DEPLOYMENT TO AFRICA
After completing training at Camp Shelby, Mississippi, the 100th Infantry Battalion (Separate) (LEARN > HISTORY > MILITARY UNITS > 100TH) was deployed to North Africa, arriving in Oran on September 2, 1943. The unit was assigned to guard supply trains but their commander, Lieutenant Colonel Farrant L. Turner, insisted that they be given a combat mission. One week later, the 100th became part of the 133rd Infantry Regiment, which was part of the 34th "Red Bull" Division.
Just over two weeks later, they set sail for Italy.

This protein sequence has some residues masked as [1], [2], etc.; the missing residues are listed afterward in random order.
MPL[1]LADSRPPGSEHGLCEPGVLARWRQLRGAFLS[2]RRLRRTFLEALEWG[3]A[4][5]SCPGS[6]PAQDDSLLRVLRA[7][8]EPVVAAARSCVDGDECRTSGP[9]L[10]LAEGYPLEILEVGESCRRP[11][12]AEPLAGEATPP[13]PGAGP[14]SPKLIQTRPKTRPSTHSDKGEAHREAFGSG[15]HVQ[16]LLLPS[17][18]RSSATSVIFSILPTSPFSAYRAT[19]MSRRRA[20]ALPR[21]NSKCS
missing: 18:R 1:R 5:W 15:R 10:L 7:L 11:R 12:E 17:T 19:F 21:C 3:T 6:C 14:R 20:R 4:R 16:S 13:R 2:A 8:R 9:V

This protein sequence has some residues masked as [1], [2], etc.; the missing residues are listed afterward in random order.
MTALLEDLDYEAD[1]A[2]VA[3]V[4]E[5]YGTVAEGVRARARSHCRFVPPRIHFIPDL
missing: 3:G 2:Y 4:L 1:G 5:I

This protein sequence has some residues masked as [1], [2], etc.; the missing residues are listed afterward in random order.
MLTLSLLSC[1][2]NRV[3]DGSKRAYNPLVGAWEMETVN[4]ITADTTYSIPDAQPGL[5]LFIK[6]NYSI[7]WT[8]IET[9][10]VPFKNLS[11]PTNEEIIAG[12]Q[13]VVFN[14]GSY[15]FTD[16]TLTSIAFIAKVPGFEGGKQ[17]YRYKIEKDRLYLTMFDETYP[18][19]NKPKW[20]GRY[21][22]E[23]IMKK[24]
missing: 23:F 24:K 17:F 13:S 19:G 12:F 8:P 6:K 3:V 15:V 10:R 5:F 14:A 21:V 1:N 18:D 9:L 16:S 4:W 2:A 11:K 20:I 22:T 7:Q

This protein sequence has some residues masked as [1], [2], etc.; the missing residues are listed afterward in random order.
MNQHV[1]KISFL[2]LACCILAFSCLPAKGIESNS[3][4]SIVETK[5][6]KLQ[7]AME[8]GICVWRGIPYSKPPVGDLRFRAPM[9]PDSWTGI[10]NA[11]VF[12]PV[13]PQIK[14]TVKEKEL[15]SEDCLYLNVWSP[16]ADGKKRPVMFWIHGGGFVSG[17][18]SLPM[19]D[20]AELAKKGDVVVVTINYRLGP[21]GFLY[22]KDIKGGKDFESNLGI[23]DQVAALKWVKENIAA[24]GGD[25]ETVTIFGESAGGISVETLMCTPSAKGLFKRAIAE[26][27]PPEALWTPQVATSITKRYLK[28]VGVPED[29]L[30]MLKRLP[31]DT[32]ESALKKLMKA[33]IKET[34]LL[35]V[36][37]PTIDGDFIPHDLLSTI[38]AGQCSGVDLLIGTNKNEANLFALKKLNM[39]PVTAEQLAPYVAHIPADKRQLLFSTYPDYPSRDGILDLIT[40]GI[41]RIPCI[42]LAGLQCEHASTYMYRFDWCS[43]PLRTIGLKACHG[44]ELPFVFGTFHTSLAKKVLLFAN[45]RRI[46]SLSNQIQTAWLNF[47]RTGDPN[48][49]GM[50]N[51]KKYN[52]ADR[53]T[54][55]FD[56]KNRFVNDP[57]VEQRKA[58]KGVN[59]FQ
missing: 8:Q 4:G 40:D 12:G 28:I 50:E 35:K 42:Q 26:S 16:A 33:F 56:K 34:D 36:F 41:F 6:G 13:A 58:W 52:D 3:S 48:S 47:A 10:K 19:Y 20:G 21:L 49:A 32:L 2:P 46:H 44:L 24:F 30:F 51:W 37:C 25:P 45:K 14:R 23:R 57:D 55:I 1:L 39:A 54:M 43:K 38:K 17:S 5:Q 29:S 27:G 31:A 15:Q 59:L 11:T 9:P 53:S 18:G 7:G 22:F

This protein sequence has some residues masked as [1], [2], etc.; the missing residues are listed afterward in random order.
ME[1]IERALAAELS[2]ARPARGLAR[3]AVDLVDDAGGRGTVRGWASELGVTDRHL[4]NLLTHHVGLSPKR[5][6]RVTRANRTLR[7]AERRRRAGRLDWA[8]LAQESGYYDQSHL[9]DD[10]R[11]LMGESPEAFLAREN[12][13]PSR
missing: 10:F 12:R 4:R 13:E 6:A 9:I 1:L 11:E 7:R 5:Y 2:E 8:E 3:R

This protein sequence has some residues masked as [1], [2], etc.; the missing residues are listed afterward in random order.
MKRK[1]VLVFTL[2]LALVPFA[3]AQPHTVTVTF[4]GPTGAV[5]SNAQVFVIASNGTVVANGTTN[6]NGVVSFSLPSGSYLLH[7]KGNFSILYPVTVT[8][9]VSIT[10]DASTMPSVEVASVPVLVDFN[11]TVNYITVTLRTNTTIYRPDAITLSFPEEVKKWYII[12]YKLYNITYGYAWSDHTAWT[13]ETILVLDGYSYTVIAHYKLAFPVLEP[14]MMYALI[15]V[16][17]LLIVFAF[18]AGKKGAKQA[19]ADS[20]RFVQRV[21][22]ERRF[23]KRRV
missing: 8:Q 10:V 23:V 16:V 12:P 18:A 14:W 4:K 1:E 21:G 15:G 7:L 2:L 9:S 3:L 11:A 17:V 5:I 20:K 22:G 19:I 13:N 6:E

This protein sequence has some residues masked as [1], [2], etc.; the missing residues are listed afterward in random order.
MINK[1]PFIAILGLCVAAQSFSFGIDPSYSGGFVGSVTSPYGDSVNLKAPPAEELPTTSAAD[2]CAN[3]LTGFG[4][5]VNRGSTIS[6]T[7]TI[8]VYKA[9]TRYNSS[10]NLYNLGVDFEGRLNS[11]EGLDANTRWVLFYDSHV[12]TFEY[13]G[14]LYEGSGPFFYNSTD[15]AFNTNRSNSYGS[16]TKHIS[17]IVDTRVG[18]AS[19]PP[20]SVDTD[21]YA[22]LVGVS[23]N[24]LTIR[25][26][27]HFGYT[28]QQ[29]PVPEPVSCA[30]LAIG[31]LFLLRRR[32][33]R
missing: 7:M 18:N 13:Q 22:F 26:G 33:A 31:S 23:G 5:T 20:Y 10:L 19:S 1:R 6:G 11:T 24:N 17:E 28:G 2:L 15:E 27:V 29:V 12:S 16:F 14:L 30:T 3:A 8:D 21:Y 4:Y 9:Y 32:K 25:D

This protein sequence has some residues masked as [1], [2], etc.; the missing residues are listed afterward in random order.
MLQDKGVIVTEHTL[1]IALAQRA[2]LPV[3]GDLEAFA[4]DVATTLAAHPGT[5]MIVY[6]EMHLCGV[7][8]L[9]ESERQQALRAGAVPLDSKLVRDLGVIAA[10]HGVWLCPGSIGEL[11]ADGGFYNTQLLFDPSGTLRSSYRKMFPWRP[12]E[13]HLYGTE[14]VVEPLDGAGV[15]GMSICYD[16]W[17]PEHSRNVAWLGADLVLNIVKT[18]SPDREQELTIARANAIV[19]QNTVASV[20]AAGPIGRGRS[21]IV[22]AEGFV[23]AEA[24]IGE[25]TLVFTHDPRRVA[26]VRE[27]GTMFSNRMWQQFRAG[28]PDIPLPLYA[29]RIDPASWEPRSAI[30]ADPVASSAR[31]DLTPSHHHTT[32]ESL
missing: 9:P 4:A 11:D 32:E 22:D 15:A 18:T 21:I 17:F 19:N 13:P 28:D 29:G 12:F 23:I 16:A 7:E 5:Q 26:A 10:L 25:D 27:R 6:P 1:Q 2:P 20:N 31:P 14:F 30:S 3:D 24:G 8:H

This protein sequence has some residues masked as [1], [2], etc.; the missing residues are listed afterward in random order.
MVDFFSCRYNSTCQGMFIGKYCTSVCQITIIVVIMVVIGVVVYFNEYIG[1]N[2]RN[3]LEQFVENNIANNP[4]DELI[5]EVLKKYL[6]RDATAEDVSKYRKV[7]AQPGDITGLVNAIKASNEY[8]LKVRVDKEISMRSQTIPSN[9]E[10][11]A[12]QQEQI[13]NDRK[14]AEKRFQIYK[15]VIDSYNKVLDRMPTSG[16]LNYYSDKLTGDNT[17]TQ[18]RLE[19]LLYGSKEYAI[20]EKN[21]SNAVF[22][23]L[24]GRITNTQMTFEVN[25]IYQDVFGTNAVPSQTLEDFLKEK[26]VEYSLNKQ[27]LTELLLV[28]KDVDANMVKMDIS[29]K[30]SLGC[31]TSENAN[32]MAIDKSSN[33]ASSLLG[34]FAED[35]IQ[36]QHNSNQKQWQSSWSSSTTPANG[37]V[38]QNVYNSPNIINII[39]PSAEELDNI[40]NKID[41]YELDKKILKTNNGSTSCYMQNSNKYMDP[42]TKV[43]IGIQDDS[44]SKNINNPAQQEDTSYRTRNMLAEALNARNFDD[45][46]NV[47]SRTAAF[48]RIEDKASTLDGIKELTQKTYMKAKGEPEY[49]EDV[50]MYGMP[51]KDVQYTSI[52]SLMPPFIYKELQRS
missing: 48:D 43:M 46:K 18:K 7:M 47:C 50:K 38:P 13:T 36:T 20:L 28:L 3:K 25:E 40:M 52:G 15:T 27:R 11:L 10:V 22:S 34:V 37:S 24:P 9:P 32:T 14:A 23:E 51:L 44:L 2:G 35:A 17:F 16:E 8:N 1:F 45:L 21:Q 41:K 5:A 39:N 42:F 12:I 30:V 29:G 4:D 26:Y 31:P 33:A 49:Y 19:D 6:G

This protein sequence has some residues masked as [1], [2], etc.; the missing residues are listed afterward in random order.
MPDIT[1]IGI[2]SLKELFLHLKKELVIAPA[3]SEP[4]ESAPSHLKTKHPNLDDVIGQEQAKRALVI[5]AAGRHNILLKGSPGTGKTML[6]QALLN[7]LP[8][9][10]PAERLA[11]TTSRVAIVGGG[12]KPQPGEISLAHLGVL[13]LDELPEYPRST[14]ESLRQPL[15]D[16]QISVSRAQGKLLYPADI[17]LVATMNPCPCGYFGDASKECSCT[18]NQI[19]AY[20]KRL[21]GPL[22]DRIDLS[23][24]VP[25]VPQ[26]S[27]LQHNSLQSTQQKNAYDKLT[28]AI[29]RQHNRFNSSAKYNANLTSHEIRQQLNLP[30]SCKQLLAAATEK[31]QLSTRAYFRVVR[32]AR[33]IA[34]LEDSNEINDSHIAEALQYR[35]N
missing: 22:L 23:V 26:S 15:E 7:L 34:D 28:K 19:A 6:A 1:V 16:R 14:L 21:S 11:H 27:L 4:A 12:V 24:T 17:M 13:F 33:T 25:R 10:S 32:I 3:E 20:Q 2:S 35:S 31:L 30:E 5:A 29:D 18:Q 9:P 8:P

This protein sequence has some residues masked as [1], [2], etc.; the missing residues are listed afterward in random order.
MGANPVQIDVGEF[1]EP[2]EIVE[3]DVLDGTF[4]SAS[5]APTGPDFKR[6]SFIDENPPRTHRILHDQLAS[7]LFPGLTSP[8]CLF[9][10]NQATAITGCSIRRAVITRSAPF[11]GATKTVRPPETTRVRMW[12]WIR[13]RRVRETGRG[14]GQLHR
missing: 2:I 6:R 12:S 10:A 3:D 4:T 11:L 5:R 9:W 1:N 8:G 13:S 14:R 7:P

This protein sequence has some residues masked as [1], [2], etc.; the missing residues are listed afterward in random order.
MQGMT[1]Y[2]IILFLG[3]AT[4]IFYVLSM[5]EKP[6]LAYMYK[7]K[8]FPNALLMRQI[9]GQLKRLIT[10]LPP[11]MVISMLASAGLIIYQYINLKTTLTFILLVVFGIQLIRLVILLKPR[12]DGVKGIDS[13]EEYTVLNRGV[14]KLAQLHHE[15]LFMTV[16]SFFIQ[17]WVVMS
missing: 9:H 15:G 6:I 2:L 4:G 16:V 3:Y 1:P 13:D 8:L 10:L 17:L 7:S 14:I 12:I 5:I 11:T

The men of the 100th were eager to fight, driven by their desire to prove their national allegiance and to honor their own families. Their determination puzzled Allied commanders, other American soldiers, and war correspondents, who viewed them with suspicion. But during the next few months, this wariness would turn to respect, and the Japanese American and Caucasian soldiers of the 34th Division would form lifelong friendships as they bravely fought their way up the boot of Italy.
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